Trends like tulle, taffeta and pumps in ballet studios are growing in popularity, but they could be problematic.
Fashion is embracing the ballet look and has raised the bar. British Vogue’s April cover was unveiled this week, featuring Anya Taylor Joy of The Queen’s Gambit. The photoshoot featured tulle dresses and mesh body stocks from Dior, Jean Paul Gaultier taffeta corsets, and Alexis Mabille’s chantilly-lace corset dress. It was a loving letter to the worlds of leg warmers, hair buns, and leg warmers.
Both Zoe Kravitz and Lily James wore dresses in “ballet rose” at the Oscars. Later in the week, Sarah Jessica Parker reminded Carrie Bradshaw’s pink tutu she wore in a Prabal Gurung maxi gown. Harry Styles also showed off his ballet pumps for Harry’s House on the cover.
Beyonce, Dua Lipa, and Billie Eilish have made balletic catsuit by Thierry Mugler their go-to uniform. Meanwhile, the blue wrap cardigan worn in the recent episode of HBO’s Euphoria by Sydney Sweeney went viral.
Professor Alison L Goodrum is a fashion historian and fashion theorist who directs research development at Norwich University of the Arts. “[The look] channels the dress room, the rehearsal area, and the dance studio where clothing must feel comfortable and versatile, easy on and off, and with little overdue decoration,” she says.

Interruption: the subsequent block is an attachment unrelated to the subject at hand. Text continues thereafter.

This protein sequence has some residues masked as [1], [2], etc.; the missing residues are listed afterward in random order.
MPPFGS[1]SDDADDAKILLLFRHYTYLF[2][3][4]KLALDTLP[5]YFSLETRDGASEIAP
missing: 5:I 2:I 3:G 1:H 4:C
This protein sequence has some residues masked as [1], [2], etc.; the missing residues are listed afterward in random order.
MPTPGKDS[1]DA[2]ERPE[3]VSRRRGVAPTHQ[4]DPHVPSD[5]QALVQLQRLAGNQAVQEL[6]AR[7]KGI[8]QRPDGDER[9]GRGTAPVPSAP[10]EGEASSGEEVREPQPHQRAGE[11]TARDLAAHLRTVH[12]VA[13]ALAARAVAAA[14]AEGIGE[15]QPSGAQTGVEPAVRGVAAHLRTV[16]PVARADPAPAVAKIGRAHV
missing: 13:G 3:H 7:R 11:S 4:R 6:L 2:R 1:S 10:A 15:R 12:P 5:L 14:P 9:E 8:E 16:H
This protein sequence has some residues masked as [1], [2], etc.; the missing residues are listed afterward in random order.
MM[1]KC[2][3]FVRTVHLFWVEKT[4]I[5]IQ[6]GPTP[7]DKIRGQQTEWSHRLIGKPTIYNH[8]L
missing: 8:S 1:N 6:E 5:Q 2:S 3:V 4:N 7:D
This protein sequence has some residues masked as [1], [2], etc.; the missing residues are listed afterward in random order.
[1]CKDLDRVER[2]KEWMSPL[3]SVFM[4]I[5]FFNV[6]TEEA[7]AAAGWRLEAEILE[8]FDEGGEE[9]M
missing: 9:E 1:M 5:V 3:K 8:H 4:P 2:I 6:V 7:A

This style is gaining popularity among the public. Lyst, a fashion search engine, reported a 36% rise in searches for ballet flats, and a 22% rise in searches for tulle dresses over the past six months. Also, social media has seen a #Balletcore trend with 7.5 million views on TikTok. Fashion brands such as Simone Roche and Molly Goddard have also been greatly influenced by the fluid dance style.
It can be seen too as a reaction to the pandemic and after a spell of wearing tracksuit bottoms. Goodrum says, “It suggests a more widespread rediscovery and reorganization of the body after a substantial period of time under baggy, shapeless, or non-clothing during lockdown. The look emphasizes the natural contours and beauty of the body.”
Angela McRobbie is a cultural theorist at Goldsmiths University of London. She says that “The ballet studio continues to be such a popular place of fantasy for girls. There is a lot of nostalgia for ‘girlhood” that underpins the current romance with ballet.”
Balletcore is all about romance and fantasy, but it is also potentially problematic. McRobbie says that there is a lot of discussion on Twitter about black ballet, and how important it is to challenge its past existence as dominant whiteness. In an age of plus-size advocacy, it is not a good idea to promote super-slim bodies. Goodrum adds that some may argue that the look encourages and supports an overemphasis of the body and strict disciplining it in pursuit of dancerly perfection.